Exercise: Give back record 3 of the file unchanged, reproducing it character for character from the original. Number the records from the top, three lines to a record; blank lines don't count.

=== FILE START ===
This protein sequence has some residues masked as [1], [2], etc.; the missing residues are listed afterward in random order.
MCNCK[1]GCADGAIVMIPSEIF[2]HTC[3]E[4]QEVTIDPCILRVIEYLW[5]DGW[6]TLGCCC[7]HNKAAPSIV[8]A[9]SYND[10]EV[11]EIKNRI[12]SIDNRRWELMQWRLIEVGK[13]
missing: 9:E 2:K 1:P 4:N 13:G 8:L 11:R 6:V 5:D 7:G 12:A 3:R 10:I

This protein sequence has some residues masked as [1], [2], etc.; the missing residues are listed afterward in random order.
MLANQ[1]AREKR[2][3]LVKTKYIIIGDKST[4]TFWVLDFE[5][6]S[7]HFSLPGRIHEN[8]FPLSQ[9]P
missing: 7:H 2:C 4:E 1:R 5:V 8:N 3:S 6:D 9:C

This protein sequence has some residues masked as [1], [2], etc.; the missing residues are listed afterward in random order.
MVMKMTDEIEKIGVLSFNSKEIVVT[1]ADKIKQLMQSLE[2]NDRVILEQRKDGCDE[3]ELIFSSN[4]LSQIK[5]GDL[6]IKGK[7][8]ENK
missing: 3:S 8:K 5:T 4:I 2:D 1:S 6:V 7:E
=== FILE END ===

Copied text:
This protein sequence has some residues masked as [1], [2], etc.; the missing residues are listed afterward in random order.
MVMKMTDEIEKIGVLSFNSKEIVVT[1]ADKIKQLMQSLE[2]NDRVILEQRKDGCDE[3]ELIFSSN[4]LSQIK[5]GDL[6]IKGK[7][8]ENK
missing: 3:S 8:K 5:T 4:I 2:D 1:S 6:V 7:E